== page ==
Earth’s atmosphere contains 400 ppm CO2 (0.04%). Mars has a 950,000 ppm (95%) CO2 atmosphere. But Mars has surface temperatures that are about -75°C colder on average than Earth’s because atmospheric density, or pressure, is the “game changer” largely determining planetary temperatures.
Image Source: Smithsonian National Air and Space Museum
Surface temperatures on Mars
The average surface temperature of a planetary body is significantly determined by its distance from the Sun.
According to the NASA Jet Propulsion Laboratory, Mars is close enough to the Sun to have its surface temperatures reach 35°C (95°F) at the equator during summer.
During winter, however, the Martian temperature dips to -90°C (-130°F).
The average surface temperature for Mars is about -60°C (-80°F).
Image Source: NASA Jet Propulsion Laboratory
Atmospheric composition of Mars vs. Earth
Both Venus and Mars have atmospheres that contain over 95% CO2.
In contrast, Earth’s atmosphere contains just over 0.04% CO2.
Image Source: Space.com
Extreme temperature swings on Mars
While the solar heat reaching Mars can warm its surface by up to 35°C, about 8-11°C (15-20°F) of that incident heat will be lost to space just 1.5 meters from the surface (Smithsonian National Air and Space Museum, 2018).
“There might be a 15-20 degree temperature change between where your feet are and where your head is if you were standing on Mars.”
Nights and winters are unfathomably cold, whereas daytime summer temperatures can be similar to or warmer than Earth’s.
As atmospheric scientist Dr. Matthew Shindell points out, the reason for this wide variance in temperature extremes is that “there is little to retain heat on the planet” despite Mars’ 950,000 ppm CO2 atmosphere.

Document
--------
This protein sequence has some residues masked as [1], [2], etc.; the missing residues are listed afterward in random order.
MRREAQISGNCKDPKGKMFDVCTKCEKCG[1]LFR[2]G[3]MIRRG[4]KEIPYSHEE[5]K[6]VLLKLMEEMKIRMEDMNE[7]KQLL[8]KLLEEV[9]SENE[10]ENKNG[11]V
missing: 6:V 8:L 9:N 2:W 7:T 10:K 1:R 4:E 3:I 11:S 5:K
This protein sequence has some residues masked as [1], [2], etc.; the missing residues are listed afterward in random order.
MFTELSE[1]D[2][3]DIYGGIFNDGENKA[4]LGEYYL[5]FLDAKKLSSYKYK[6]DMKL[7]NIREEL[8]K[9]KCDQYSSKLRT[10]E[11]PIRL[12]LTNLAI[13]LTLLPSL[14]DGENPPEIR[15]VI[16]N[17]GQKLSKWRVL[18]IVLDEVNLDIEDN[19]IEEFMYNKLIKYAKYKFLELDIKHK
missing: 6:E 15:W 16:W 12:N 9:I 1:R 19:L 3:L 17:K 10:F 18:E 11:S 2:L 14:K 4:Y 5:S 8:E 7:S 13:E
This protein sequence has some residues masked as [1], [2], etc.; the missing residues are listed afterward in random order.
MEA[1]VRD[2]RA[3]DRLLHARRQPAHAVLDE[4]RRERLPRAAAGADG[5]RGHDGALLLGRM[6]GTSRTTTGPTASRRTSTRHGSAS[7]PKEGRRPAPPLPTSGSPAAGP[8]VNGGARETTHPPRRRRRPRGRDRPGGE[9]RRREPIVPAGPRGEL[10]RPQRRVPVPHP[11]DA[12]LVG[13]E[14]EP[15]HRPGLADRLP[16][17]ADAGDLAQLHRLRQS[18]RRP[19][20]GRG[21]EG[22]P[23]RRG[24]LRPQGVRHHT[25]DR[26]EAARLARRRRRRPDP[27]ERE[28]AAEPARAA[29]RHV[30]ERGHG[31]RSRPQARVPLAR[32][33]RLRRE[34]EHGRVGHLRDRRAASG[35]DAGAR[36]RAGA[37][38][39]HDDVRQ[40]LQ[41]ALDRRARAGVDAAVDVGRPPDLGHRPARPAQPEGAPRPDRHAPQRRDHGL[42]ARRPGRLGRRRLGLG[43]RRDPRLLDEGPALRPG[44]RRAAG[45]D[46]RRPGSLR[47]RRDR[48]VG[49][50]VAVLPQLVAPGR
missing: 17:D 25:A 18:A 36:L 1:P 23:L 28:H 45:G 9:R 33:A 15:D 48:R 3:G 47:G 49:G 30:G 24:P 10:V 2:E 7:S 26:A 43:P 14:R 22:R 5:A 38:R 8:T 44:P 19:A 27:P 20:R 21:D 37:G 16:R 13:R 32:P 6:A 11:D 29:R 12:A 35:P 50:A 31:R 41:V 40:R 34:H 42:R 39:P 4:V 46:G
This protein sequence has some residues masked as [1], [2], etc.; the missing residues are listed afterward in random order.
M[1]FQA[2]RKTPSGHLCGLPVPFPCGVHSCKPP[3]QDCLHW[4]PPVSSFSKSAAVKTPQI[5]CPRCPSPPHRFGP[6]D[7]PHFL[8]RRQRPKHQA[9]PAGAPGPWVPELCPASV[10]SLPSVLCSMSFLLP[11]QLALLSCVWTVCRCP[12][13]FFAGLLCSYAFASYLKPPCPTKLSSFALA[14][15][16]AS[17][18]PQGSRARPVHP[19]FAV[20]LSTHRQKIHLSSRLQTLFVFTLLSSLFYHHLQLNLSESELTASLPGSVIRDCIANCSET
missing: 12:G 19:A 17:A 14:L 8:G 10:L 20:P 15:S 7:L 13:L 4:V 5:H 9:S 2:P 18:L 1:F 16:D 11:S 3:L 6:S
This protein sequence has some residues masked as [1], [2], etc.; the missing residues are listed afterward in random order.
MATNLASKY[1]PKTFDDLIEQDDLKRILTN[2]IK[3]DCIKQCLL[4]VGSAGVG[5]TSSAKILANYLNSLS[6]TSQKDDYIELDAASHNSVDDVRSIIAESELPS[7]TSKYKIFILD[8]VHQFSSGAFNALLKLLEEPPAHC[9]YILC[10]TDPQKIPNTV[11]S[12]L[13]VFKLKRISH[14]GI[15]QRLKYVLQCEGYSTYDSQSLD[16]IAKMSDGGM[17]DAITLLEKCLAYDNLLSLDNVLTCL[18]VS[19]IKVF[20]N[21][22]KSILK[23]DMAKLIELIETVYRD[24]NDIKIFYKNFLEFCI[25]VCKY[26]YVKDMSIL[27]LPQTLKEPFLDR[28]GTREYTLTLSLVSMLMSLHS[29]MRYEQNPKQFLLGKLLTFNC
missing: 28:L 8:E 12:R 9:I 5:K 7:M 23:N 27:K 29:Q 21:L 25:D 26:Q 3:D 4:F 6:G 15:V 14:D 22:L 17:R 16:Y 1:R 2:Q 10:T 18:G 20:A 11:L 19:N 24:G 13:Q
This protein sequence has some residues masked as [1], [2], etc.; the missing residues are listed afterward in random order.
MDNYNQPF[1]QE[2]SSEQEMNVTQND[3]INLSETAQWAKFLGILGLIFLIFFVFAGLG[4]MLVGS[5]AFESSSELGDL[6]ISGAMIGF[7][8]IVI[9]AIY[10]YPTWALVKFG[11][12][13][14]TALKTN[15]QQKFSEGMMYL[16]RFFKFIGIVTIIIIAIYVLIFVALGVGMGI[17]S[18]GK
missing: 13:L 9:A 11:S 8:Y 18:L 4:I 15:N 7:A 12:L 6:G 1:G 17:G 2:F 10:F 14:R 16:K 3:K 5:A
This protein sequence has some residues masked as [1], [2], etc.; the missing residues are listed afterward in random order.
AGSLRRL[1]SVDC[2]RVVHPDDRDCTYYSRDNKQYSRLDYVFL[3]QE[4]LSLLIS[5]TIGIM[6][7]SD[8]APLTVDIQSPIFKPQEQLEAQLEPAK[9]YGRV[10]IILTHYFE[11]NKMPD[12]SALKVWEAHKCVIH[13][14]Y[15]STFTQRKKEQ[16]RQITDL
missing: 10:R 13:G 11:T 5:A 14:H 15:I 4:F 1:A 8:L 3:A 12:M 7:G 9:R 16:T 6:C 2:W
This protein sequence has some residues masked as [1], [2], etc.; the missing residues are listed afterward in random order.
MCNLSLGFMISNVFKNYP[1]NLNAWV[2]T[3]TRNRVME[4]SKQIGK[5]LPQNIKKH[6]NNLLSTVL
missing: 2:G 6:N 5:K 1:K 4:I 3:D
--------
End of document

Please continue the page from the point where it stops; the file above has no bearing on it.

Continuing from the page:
Image Source: Smithsonian National Air and Space Museum, 2018
Atmospheric density, or pressure, is the “big game changer”
Mars’ thin atmospheric denisity, or pressure (AP), reaches just 0.006 bar. Earth’s AP is 1 bar. The AP for Venus is 92 bar.
Image Source: ScienceDaily, 2017
Consequently, the Mars, Earth, and Venus surface temperatures average -60°C, 15°C, and 462°C, respectively.
Interestingly, on the summit of Venus’s Maxwell Montes the AP drops from 92 bar to 45 bar. In turn, the surface temperature plummets by -82°C even though the CO2 concentration (96%) is the same at both locations.
Image Source: Universe Today
Mars’ 0.006 bar AP is referred to as the “big game changer” in explaining why its surface is so cold on average. The atmospheric greenhouse gas composition – effectively the same (95-96% CO2) for both Mars and Venus – does “little to retain heat”.
In sum, a planet’s relative warmth can be enhanced “due to an increase in atmospheric mass” or in its capacity to retain heat (Chemke et al., 2016), and temperatures are cooler if there is “a decline in atmosheric pressure” (Sorokhtin et al., 2007).
Image Source: Chemke et al., 2016
Image Source: Sorokhtin et al., 2007
Does the anthropogenic global warming (AGW) hypothesis have a Mars problem?
Again, despite Mars’ very high CO2 concentration, “there is little to retain heat on the planet”.
This conclusion would appear to undermine the AGW claim CO2 levels are a planet’s temperature control knob.
So the summarizing question is this. Why is Earth’s CO2 concentration of 0.03% to 0.04% considered both determinative and dangerous as a climate control mechanism if (a) relative planetary warmth is largely dependent on atmospheric density and (b) even a 95% CO2 concentration on Mars effectively doesn’t retain planetary heat?